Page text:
Archive for the ‘alternative energy’ Category
Now this from Harvard University researchers: “bionic leaf 2.0,” which turns sunlight into liquid fuel, introduced in the academic journal Science earlier this month.
In what is called an artificial version of photosynthesis in plants, the study says the “bionic leaf 2.0” “aims to make use of solar panels for splitting molecules of water into oxygen and hydrogen. On separation of the water compounds, hydrogen is moved into a chamber for consumption by bacteria. A specialized metal catalyst and carbon dioxide in the chamber then helps generate a liquid fuel.”
Daniel Nocera, the Patterson Rockwood Professor of Energy at Harvard University, and Pamela Silver, the Elliott T. and Onie H. Adams Professor of Biochemistry and Systems Biology at Harvard Medical School, have developed a system that uses solar energy to split water molecules and hydrogen-eating bacteria to produce liquid fuels. What’s cool about this is that using sunlight to convert it into liquid fuels would reduce the vast areas of land usually used for producing plants that generate biofuels. According to a study by the University of Virginia, about 4 per cent of the world’s farmland is currently under crops for fuel rather than crops for food.
The paper, whose lead authors also include postdoctoral fellow Chong Liu and graduate student Brendan Colón, is described in a June 3 paper published in Science.
“This is a true artificial photosynthesis system,” Nocera said in a Harvard Gazette article. “Before, people were using artificial photosynthesis for water-splitting, but this is a true A-to-Z system, and we’ve gone well over the efficiency of photosynthesis in nature.” While the study shows the system can be used to generate usable fuels, its potential doesn’t end there, said Silver, who is also a founding core member of the Wyss Institute at Harvard University.
“The beauty of biology is it’s the world’s greatest chemist — biology can do chemistry we can’t do easily,” she said. “In principle, we have a platform that can make any downstream carbon-based molecule. So this has the potential to be incredibly versatile.”
The new system builds on previous work by Nocera, Silver, and others, which — though it was capable of using solar energy to make isopropanol — faced a number of challenges. Chief among those, Nocera said, was the fact that the catalyst used to produce hydrogen — a nickel-molybdenum-zinc alloy — also created reactive oxygen species, molecules that attacked and destroyed the bacteria’s DNA. To avoid that, researchers were forced to run the system at abnormally high voltages, resulting in reduced efficiency.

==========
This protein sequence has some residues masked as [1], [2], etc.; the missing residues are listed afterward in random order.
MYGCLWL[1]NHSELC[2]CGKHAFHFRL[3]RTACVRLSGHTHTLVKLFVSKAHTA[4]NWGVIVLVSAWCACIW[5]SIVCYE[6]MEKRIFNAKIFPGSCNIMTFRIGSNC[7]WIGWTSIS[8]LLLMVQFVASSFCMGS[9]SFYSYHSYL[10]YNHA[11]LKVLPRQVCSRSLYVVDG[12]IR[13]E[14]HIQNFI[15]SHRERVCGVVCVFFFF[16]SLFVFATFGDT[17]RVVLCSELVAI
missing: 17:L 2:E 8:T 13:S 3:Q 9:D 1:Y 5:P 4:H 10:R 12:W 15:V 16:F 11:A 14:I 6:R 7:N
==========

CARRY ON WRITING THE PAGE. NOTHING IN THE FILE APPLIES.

“For this paper, we designed a new cobalt-phosphorous alloy catalyst, which we showed does not make reactive oxygen species,” Nocera said. “That allowed us to lower the voltage, and that led to a dramatic increase in efficiency.” Read the rest of this entry »
If it gets too hot, get out of the battery! Researchers at Stanford University have developed a lithium-ion battery that shuts down automatically as it begins to overheat.
Lithium-ion batteries are used in nearly all portable electronics. They’re light, can store a lot of energy and are easily recharged, but they are also susceptible to overheating if damaged. A short circuit in the battery often leads to fire. A recent article in Nature Energy by a team of Stanford researchers reveals a safe battery design that features “a fast and reversible thermoresponsive polymer switching material that can be incorporated inside batteries to prevent thermal runaway.”
The new Stanford battery uses a polyethylene film that has embedded particles of nickel with nanoscale spikes. Researchers coated the spikes with graphene, a conducting material, so that electricity can flow over the surface. When the temperature rises the film expands, and at about 70 degrees Celsius (160 degrees Fahrenheit) the conducting spikes no longer touch each other, breaking the circuit – causing the battery to shut down.
Once the battery shuts down, the runaway thermal reaction is avoided and the battery cools; eventually the nickel spikes are brought back into contact and the electricity flow resumes.
“We can even tune the temperature higher or lower depending on how many particles we put in or what type of polymer materials we choose,” said Zhenan Bao, a professor of chemical engineering at Stanford and a member of the research team.
The Nature Energy article [Nature Energy 1, Article number: 15009 (2016) doi:10.1038/nenergy.2015.9] says: “Batteries with this self-regulating material built in the electrode can rapidly shut down under abnormal conditions such as overheating and shorting, and are able to resume their normal function without performance compromise or detrimental thermal runaway. Our approach offers 103–104 times higher sensitivity to temperature changes than previous switching devices.”
This has the potential of averting the catastrophic fires seen in hoverboards, laptops and aircraft.
The article was written by the researchers Zheng Chen, Po-Chun Hsu, Jeffrey Lopez, Yuzhang Li, John W. F. To, Nan Liu, Chao Wang, Sean C. Andrews, Jia Liu, Yi Cui and Zhenan Bao.
Image: Stanford researchers use a polyethylene film in lithium-ion batteries to shut down the battery if it gets too hot. Credit: Stanford University/IDGNS
Here’s the next installment of our close read of Pope Francis’ Encyclical Letter on climate change, Laudato Si’.
(Note: emphasis added by me)
Climate as a common good